Three interesting sustainability projects you probably haven’t heard about



Three interesting sustainability projects you probably haven’t heard about

Sustainability in the automotive industry is a big topic. When you consider the tens of thousands of components that make up the average car, the scope for OEMs and the supply chain to make incremental improvements to the overall sustainability of their models is enormous.  

We’re already making the business of electric motors more sustainable with our efficient machines. They don’t use permanent magnets made of environmentally damaging rare-earth elements. Copper isn’t a necessity either, which makes it easy to recycle our motors at the end of their service life.

Elsewhere in the sector, innovative businesses are leading the charge to create a more sustainable automotive future. These are just three of the many projects that are driving change.

Ford and McDonalds

A collaboration between Ford and fast-food retailer, McDonald’s, is exploring the process of turning coffee chaff, the dried skin of coffee beans removed during roasting, into car parts. Together, the pair are developing a sustainable composite material that could be suitable for use in headlight housings and other interior and exterior fixtures. The material will be lightweight, durable and environmentally friendly – helping to reduce waste and promoting a circular economy.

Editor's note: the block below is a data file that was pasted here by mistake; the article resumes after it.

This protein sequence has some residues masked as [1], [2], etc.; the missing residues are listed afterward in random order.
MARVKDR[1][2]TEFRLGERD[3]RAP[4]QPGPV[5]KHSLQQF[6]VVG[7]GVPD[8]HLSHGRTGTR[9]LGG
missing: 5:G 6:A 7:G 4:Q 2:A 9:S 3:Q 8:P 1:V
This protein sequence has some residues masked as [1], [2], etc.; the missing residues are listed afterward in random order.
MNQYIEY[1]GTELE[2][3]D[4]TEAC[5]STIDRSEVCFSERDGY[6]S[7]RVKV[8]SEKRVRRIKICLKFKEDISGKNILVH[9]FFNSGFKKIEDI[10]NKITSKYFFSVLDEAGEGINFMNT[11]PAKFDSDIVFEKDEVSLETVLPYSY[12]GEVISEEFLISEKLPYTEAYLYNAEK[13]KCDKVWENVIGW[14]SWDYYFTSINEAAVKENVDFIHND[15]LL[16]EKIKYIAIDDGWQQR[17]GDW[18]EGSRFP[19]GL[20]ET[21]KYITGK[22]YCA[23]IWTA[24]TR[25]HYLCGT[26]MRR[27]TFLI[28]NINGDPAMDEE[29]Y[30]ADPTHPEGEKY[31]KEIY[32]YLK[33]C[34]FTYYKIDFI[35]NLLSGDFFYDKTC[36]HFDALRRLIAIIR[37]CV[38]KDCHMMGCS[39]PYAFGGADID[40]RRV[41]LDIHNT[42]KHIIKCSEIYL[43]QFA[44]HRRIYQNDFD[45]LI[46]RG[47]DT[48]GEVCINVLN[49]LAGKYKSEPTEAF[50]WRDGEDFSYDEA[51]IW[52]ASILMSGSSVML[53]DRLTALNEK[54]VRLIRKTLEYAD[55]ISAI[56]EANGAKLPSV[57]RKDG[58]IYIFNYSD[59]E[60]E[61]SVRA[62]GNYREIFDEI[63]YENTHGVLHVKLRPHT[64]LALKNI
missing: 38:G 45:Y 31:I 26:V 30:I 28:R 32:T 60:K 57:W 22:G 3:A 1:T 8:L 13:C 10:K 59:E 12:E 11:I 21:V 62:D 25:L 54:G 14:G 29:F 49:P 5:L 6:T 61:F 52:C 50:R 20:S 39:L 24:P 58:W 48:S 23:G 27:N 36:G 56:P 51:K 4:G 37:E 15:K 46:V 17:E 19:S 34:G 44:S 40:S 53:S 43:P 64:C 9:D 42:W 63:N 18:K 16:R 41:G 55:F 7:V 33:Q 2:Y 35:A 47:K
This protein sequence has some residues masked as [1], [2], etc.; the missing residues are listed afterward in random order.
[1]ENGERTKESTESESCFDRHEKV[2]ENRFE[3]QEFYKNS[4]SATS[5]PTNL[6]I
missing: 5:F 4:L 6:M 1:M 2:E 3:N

Biofore Concept Car

Developed by Finnish pulp and paper manufacturer, UPM, and the Helsinki Metropolia University of Applied Sciences, the Biofore Concept Car has been designed as a showcase of renewable materials in automotive applications. The car’s unique body is produced from UPM’s durable wood-based biomaterials and features a bark-like surface texture to give it an organic feel.

Other green features include an electric powertrain, LED lighting and tyres made from recycled materials. Though just a concept, the car serves as proof that natural, renewable materials can play a role in the vehicles of the future.

Toyota Woven City

Construction is currently underway on Toyota’s Woven City – an experimental 175-acre ‘living laboratory’ that will eventually house up to 2,000 residents. Situated at the base of Mount Fuji in Japan, the residential site will be used to test and develop technologies, including AI, in a true-to-life environment. Electricity will be supplied using hydrogen fuel cells and buildings are being constructed using ancient Japanese woodworking techniques.